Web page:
The 14 outermost points of the triangles in the fourth layer of triangles were interpreted in Article 36 in terms of the 14 different notes of the seven scales, with the six points that touch the circumscribing circle symbolizing the six non-Pythagorean notes and the eight points that do not touch it denoting the eight Pythagorean notes. The analysis of this article offers another level of meaning. According to the table on page 6 listing the numbers of paired intervals other than notes, the 42 pairs of intervals other than notes contain two leimmas and five tone intervals. These are the fundamental intervals generating the seven scales and so it is fitting that they should be symbolized by the seven tips of the triangles in the last layer, their falling intervals L–1 and T–1 being denoted by the seven tips diametrically opposite them (Fig. 14). This means that the seven tips represent the rising interval of an octave T5L2 = 2 and their mirror images represent the falling interval of an octave T–5L–2 = ½. What this feature of the Sri Yantra is telling us is that not only are there seven intervals and their falling counterparts to a musical scale but also seven types of tone intervals and their falling counterparts that exist in the seven kinds of musical scales.

2. The disdyakis triacontahedron encodes the 378 musical Intervals.
The 60 vertices of the disdyakis triacontahedron that surround an axis passing through two diametrically opposite C vertices are arranged in 15 layers.9 Starting from the top, there is an equilateral triangle with three A vertices, then a C vertex, an inverted triangle with three B vertices, a triangle with three C vertices, a six-sided polygon with six A vertices, an inverted triangle with three A vertices, a six-sided polygon with six C vertices, a triangle with three B vertices and a

hexagon with six A vertices. The seven other polygons are mirror images of the first seven, so there are eight distinct polygons.

Constructed from triangles, the 15 polygons were shown in Article 3610 to possess 240 vertices, edges and triangles surrounding their centres. This number is a basic structural parameter of the Tree of Life, and so it should not be surprising that it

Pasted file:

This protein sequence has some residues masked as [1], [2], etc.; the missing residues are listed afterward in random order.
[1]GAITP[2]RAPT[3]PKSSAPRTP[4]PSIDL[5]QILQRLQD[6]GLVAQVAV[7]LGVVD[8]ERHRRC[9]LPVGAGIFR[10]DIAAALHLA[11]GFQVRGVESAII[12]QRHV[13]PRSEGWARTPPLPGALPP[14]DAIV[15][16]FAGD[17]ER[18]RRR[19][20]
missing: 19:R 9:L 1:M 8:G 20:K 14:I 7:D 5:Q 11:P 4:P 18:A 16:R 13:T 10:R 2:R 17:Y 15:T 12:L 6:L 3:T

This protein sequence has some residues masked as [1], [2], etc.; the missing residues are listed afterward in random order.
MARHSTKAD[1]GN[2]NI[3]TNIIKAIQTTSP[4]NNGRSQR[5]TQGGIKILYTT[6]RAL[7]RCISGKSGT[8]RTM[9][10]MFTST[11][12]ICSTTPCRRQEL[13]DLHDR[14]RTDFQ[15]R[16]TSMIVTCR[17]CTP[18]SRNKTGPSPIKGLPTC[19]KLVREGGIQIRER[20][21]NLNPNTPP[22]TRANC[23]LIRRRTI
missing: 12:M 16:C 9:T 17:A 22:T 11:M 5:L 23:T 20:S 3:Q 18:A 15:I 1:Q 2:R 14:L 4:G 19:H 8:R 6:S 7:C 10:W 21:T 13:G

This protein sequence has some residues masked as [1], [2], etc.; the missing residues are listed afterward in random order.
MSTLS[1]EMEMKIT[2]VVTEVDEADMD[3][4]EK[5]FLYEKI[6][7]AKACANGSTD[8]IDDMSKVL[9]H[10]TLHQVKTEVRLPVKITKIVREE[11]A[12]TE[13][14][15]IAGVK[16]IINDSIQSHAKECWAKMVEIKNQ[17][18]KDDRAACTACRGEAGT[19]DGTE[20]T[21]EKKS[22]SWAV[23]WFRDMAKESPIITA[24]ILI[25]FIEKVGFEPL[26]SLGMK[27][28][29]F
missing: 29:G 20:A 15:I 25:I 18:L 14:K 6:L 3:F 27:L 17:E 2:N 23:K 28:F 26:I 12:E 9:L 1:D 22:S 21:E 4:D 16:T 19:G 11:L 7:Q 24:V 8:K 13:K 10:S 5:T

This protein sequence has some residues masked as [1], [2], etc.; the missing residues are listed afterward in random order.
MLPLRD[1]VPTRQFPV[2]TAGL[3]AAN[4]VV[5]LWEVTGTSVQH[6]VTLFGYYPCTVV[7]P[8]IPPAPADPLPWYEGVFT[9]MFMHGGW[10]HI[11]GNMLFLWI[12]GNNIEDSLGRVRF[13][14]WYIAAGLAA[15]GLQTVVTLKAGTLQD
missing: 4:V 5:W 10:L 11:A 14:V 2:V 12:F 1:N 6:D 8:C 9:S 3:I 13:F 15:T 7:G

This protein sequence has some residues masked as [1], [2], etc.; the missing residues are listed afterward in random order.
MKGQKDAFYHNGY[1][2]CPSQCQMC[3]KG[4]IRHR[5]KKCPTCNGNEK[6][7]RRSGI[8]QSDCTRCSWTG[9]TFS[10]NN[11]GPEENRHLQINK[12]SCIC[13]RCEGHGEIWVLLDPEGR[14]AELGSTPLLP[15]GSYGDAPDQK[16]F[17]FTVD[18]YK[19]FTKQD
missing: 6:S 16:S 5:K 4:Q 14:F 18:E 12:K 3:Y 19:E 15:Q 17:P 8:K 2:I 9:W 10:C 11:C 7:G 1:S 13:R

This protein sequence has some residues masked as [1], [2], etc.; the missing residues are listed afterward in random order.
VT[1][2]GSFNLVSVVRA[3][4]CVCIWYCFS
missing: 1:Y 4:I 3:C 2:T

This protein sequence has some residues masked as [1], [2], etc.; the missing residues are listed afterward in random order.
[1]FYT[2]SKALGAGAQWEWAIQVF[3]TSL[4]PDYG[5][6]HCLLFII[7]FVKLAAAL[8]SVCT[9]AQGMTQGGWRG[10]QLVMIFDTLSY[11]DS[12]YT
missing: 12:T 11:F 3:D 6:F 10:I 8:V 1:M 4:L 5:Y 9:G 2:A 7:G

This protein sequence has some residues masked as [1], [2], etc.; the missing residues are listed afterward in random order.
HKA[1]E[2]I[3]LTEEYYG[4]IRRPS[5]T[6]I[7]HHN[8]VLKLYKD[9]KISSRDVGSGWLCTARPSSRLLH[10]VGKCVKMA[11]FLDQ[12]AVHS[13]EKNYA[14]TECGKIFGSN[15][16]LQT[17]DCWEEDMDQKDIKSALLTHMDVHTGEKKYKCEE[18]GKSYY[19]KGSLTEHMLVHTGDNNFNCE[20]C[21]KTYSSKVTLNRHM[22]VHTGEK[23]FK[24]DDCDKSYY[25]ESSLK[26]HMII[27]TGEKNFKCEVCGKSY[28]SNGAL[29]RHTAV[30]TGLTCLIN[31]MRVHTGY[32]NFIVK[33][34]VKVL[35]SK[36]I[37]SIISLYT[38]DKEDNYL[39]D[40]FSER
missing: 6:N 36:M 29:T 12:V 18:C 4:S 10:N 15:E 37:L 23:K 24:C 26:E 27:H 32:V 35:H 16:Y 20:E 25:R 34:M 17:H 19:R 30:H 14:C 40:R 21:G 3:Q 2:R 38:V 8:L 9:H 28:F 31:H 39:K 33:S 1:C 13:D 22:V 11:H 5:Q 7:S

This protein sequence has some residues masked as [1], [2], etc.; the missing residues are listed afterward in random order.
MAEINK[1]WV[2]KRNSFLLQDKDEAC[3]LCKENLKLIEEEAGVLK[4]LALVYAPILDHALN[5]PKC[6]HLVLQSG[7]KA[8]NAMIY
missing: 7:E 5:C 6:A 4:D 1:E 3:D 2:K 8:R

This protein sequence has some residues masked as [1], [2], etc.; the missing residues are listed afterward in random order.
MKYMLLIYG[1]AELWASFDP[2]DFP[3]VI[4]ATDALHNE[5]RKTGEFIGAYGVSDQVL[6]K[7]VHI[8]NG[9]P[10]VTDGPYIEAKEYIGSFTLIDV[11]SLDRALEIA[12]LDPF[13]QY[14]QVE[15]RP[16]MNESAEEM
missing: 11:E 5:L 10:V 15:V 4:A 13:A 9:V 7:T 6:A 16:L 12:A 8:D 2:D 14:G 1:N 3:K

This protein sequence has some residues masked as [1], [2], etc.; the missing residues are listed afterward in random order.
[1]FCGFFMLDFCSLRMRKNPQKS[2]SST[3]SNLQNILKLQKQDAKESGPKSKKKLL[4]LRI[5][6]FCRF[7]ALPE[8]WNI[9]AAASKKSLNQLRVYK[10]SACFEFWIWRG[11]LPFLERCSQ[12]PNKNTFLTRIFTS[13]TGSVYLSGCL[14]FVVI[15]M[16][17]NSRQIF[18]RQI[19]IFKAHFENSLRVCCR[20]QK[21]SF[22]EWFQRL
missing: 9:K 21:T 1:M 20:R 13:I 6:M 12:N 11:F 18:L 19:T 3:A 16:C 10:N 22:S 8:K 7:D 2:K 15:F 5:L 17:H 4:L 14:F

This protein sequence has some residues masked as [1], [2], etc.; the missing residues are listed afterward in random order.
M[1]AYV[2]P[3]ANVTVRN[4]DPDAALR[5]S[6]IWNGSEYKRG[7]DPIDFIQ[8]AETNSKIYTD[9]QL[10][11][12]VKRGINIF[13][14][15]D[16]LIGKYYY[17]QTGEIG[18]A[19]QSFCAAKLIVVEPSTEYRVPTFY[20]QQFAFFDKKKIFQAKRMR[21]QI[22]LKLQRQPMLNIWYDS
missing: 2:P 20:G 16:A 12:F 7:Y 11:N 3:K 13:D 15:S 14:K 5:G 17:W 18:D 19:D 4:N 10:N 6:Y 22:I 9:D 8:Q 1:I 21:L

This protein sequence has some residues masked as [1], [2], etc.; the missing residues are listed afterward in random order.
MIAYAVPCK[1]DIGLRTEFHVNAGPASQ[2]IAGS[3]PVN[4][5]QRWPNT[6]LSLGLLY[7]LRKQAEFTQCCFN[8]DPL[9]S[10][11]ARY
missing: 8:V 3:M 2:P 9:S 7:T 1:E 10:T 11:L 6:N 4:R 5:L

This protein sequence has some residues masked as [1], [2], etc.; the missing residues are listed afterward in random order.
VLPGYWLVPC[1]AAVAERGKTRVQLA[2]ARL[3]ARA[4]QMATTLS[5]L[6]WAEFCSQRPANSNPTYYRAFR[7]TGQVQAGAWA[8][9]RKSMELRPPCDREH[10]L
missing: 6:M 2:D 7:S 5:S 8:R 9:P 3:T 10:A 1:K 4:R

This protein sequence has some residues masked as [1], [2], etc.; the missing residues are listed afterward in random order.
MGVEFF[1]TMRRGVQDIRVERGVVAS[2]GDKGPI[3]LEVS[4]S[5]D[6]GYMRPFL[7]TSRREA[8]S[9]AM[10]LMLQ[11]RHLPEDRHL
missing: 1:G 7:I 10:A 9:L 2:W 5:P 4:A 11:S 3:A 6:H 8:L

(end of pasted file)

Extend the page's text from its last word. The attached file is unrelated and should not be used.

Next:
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reappears in its polyhedral version — the disdyakis triacontahedron. It was also shown11 in the same article that, together with the two C vertices forming the axis, the 15 polygons have 137 vertices when their sectors are divided into three triangles. Compare this with the fact that the seven scales have 137 Pythagorean intervals if their tonics are included. It raises the question whether the 15 polygons, or some subset of them, embody the fact that the seven scales have 378 rising and falling intervals. As we shall now prove, they, indeed, do have this remarkable property.

Table 12 shows the number of yods in the eight types of polygons when their sectors are divided into three triangles and each triangle turned into a tetractys.

Table 12. Number of yods in the eight types of polygons (sectors as three tetractyses).

Surrounding the centre of each triangle are 42 yods other than their polyhedral vertices. Surrounding the centres of the 6-sided polygons are 84 yods other than their polyhedral vertices. Surrounding the centres of the six polygons above the hexagon in the middle are 378 yods other than their 27 polyhedral vertices (see highlighted row in Table 12). This is the number of rising and falling intervals in the seven scales! Moreover, this cannot be a coincidence because the yod populations of each polygon are the number of the different groups of intervals. Compare the numbers in the right-hand column of Table 12 with the numbers of various groups of intervals calculated earlier:

378 rising/falling intervals = 21 pairs of notes & complements + 42 pairs of intervals other than notes + 63 unpaired intervals

= 21 rising note intervals + 21 falling note intervals + 21 rising complements + 21 falling complements + 42 rising intervals other than notes + 42 falling intervals other than notes + 42 rising complements other than notes + 42 falling complements other than notes + 63 rising, unpaired intervals + 63 falling, unpaired intervals

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14


= 42 rising/falling notes + 42 falling intervals other than notes + 42 rising intervals other than notes + 42 rising complements + 42 falling complements other than notes + (21 rising complements + 63 rising, unpaired intervals) (= 84 rising intervals) + (21 falling complements + 63 falling, unpaired intervals) (= 84 falling intervals).